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STF Demystified

STF Demystified

STF Demystified

When Sony introduced the new FE 100mm f/2.8 STF G Master OSS lens at the WPPI show last week, there was a relatively obscure TLA (Three Letter Acronym) in its name: STF. You can be excused for glossing over this in favor of focusing on the “G Master” designation since this is the 1st G Master announcement since the line was introduced in early 2016 (the 24-70 f/2.8 GM, 85mm f/1 .4 GM and 70-200mm f/2.8 GM were announced in February, 2016).

G Master is synonymous with optical excellence, professional build quality and overall superiority and the new 100mm f/2.8 has all of those characteristics in abundance. So what’s the story with “STF”?

STF stands for Smooth Trans Focus and it refers to an optical design that has a special “apodization” element in the lens. The apodization element is concave and has a gradual neutral tint. That apodization element acts to smooth the out of focus areas and create beautiful bokeh in both foreground and background. The difference between STF and non-STF bokeh at maximum aperture is striking.

The 100mm f/2.8 STF G Master lens is calibrated in both T-stops and F-stops.

Because it’s an STF lens, there’s another unique aspect to the lens. On the lens barrel, you’ll see that the aperture ring is calibrated for both T-stops and F-stops. And the max T-stop number on the lens is T/5.6. Here’s why.

The main difference between F-stops and T-stops is that F-stops measure the diameter of the aperture relative to the focal length and T-stops measure the amount of light that actually reaches the image-plane (the sensor in a digital camera). T stands for “transmissive.” These two values should be the same if there’s nothing between the aperture and the sensor. When there are glass elements between the aperture and the sensor, the T-stop value will be slightly different from the F-stop value because of the slight loss of light as it passes through those elements.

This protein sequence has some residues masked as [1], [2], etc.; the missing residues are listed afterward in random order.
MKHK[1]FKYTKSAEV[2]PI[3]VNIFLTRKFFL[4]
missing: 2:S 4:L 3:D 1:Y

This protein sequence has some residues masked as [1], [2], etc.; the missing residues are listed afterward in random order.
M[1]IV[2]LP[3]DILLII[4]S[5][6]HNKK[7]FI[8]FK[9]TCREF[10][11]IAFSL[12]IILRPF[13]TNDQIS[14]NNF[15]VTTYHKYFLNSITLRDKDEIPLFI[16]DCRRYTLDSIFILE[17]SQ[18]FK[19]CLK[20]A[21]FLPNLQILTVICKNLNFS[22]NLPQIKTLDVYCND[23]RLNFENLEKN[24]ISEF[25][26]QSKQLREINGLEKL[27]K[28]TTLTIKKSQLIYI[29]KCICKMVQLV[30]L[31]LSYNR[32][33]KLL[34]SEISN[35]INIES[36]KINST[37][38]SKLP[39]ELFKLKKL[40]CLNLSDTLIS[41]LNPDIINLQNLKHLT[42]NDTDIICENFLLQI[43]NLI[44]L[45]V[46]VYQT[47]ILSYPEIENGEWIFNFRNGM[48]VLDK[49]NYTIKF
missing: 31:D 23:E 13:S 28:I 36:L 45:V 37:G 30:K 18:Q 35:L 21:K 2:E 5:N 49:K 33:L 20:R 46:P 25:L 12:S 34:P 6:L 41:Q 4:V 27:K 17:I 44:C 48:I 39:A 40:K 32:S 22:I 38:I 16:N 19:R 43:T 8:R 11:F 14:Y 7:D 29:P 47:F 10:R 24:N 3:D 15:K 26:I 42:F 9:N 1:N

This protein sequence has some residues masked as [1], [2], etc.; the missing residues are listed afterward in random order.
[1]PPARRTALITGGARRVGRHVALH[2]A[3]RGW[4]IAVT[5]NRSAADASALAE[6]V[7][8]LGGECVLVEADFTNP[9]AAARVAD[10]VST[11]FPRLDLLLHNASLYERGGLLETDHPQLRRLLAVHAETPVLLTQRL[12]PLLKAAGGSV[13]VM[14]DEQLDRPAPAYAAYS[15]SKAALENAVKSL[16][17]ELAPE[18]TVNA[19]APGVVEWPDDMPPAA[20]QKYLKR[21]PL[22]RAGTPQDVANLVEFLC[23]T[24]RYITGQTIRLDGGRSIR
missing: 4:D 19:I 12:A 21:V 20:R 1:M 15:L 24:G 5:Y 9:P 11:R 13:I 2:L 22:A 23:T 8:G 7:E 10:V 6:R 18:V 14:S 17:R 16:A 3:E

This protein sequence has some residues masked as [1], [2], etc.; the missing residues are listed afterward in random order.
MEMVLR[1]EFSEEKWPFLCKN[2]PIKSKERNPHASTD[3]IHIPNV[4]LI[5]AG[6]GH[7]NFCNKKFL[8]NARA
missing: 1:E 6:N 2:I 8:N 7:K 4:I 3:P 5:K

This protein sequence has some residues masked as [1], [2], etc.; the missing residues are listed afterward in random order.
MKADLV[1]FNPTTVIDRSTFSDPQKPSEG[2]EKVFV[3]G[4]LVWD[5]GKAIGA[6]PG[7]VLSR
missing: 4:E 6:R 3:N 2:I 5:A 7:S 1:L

In this lens diagram of the 100mm f/2.8 STF G Master, the apodization element is shown in blue.

In the 100mm STF lens, the apodization element, which is gradually tinted (clear in the center gradually becoming light neutral gray toward the edge) and sits between the aperture and the sensor results in a maximum T-stop of T/5.6. On the lens barrel the T-stops change to F-stops at f/8. That’s because when stopped down to f/8 through f/22, the light is passing through the clear portion of the apodization element.

So does that mean that the new 100mm STF is really an f/5.6?

No.

The 100mm STF lens’ maximum aperture of f/2.8 determines the depth of field. So at maximum aperture, the depth of field is shallow and the out of focus foreground and background will be beautifully soft.

This isn’t the first STF lens made. Minolta had pioneered the technology and the 135mm f/2.8 that was first produced for Minolta cameras in 1999 has been superseded by the Sony 135mm STF A-mount lens (Sony acquired Konica-Minolta’s camera business in 2006). The 135mm STF has been a prized lens for high-end portrait and wedding photography since its introduction.

The new FE 100mm f/2.8 STF GM OSS improves on the 135’s capabilities. It’s the first STF for E-mount and it’s the first Sony STF lens with autofocus and Optical SteadyShot (OSS) stabilization. And it’s a G Master lens—the sharp areas in your photos will be razor-sharp and the out of focus areas will show bokeh that is quite simply, unparalleled.

 

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By Sony Team